As I was helping my sister-in-law, Brenda and my daughter, Corrie with some projects around Brenda’s house today, we started talking about Christmas Eve, which is always held at Brenda’s house. The talk was really about planning for the upcoming holiday, but my thoughts drifted back to Christmas Eve celebrations, as well as other holiday celebrations, of years gone by. This is a year of firsts for our family. Since my father-in-law’s passing on May 5th, we are facing the first Thanksgiving, Christmas, New Years, and every other holiday without his presence. My mother-in-law is still with us, but with Alzheimer’s Disease, she cannot live alone, so she is in a nursing home. She is quite happy there, but since she hasn’t walked since March, bringing her over to celebrate with us is just not feasible. She doesn’t know what day it is anyway, so she doesn’t miss the holidays. The sad thing about our situation is that with her in the nursing home, and my father-in-law in Heaven, we are almost going through that year of firsts with both of them at the same time.
As I took the trash out when we were finished with our project, I looked at Brenda’s patio, which had often been the place for family barbeques in the summertime, the sad and lonely feeling that had been there throughout our conversation, persisted. Anyone who has lost a parent understands quite well just how hard that year of firsts is. The traditions that had been a part of life for so long that they were taken for granted, must now be completely re-worked to reflect the changed family unit, and no matter what you do, there is always and will always be a hole in them…that empty place that belongs to that loved one who is now gone. Yes, you move on and make new traditions, be they never really feel quite right, somehow. You keep thinking that maybe next year it will feel normal, or at least not feel like something is missing, but it just doesn’t. The subsequent years of holidays are joyous, just like before, but with a little hint of loneliness, that never goes away.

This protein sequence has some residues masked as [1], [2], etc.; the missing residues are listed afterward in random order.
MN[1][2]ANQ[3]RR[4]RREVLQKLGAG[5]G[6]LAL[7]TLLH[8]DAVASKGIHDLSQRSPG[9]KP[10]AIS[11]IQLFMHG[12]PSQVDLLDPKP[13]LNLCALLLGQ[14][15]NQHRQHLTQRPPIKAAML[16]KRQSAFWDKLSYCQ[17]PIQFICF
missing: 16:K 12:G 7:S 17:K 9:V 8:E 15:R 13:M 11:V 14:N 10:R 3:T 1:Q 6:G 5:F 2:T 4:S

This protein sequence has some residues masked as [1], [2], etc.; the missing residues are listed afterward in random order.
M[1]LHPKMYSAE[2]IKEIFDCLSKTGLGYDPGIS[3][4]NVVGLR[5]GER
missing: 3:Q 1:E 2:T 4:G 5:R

As a look at the old pictures of holidays from years gone by, I can’t help but shed a tear, because those days are gone forever. I think one of the hardest things about the circle of life is the changing face of tradition. I love tradition…families gathering to celebrate holidays in the way that their families did, and the way their children’s families probably will. Unfortunately, change is inevitable, and traditions will change…as loved ones pass, children marry, and babies arrive, but some changes feel good, while others feel forced…and laden with a hint of loneliness.
Can a house feel lonely? Well, maybe not the house itself exactly, but it really can take on that feel after the loss of a loved one, and the moving of the other to a nursing home. We have been preparing my in-laws’ house for the sale to my nephew, JD, and the more things that get removed from the house; the more lonely it feels there. When I think back to all the wonderful times we have had in the 24 years that my in-laws lived there, it feels like the house took on their personalities to a large degree. That is the way it goes, when you own a home. You pour your own style into it, and it becomes almost an extension of you.
All the good times and the sad times that went on during the years they lived in the house, keep coming to the top of my memory files. I remember the sadness we felt when Marlyce passed away, and the excitement as each new baby came into the family. Gone are the times when the kids would come by before a dance or to trick or treat on Halloween. Gone is the noise that was always in the house…the television that was always on and turned up loud so my father-in-law could hear it, the laughter and chatter from all the visitors they always seemed to have, and even the rumbling of the oxygen concentrator that was a mainstay in the home for many years. Gone are the birthday parties, holidays, and family get togethers. All are gone from the home now, and it is quiet…too quiet really. That is an amazing thought, since they lived on one of the busiest streets in Casper.